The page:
The Risks and Rewards of Shareholder Voting
Bottom Line: There is a collective action problem with shareholder voting that the use of proxy advisors does not solve. Regulators, shareholders, and managers should always be extremely wary of any proposal to increase the use of shareholder voting as a decision-making tool.
A collective action problem lies at the heart of shareholder voting leading to uninformed votes. Rational investors are compelled not to invest in being informed when voting because the expected payoff from making such an investment is simply not adequate.
The use of proxy advisors does not solve the collective action problem of shareholder voting faced by institutional investors. Proxy advisors exist in an industry where there is a clear mandate to produce low cost, low-value voting recommendations within a resource-constrained business environment.
Shareholder wealth maximization is not necessarily the only or even its primary objective of shareholder voting. The strategy of using stakeholder preferences, especially client preferences, may create significant bias in voting recommendations.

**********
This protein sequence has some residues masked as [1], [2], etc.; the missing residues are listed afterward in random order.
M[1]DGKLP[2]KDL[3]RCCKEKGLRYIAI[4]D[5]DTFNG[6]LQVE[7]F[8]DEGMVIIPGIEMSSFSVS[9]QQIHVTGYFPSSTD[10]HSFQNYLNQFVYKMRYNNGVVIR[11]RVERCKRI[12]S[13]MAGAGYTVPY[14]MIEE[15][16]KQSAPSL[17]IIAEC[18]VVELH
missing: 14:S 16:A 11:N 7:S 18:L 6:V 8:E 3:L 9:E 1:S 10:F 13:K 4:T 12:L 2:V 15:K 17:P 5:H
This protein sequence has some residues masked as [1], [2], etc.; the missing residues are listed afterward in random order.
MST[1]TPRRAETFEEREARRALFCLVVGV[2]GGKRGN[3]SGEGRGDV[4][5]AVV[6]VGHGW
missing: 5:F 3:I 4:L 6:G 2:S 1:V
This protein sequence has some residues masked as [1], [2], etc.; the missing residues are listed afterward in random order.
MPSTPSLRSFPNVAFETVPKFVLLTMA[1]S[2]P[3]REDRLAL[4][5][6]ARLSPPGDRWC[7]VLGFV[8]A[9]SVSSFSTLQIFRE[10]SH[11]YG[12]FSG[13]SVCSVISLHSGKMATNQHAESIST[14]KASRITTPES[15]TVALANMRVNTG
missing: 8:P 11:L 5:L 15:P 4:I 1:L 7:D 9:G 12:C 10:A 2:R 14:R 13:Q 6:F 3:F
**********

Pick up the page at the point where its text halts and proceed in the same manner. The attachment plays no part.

In general, it will always be more profitable for shareholders to use their limited resources to invest in stock valuation, such as the fundamental analysis provided by equity analysts, than to spend their resources on costly high-value voting recommendations.
There is strong evidence that the two major proxy advisor firms utilize a low-cost, low-value (not truly informed) approach to the creation of voting recommendations, leading to imprecise recommendations.
The strategy of mitigating governance risk with the creation of voting recommendations, whether used by proxy advisors or investor stewardship teams, is a one-size-fits-all approach that leads to the creation of voting recommendations that are not very informed or precise, at least in terms of enhancing shareholder value.
The SEC’s recently proposed rule changes for shareholder proposals, which according to the SEC’s own analysis will most likely have the effect of significantly reducing the annual number of shareholder proposals submitted to public companies, is a reasonable reaction to the risks of shareholder voting. Keeping shareholder proposals and the potential voting on them to a minimum should be considered desirable.
Shareholder voting is a necessary component of corporate governance. However, it does have many risks which cannot be ignored. Because shareholders can generally be uninformed, shareholder voting has the potential for opportunistic voting with uncertain objectives. Such decision-making must be kept at a minimum.
Read the full comment letter here.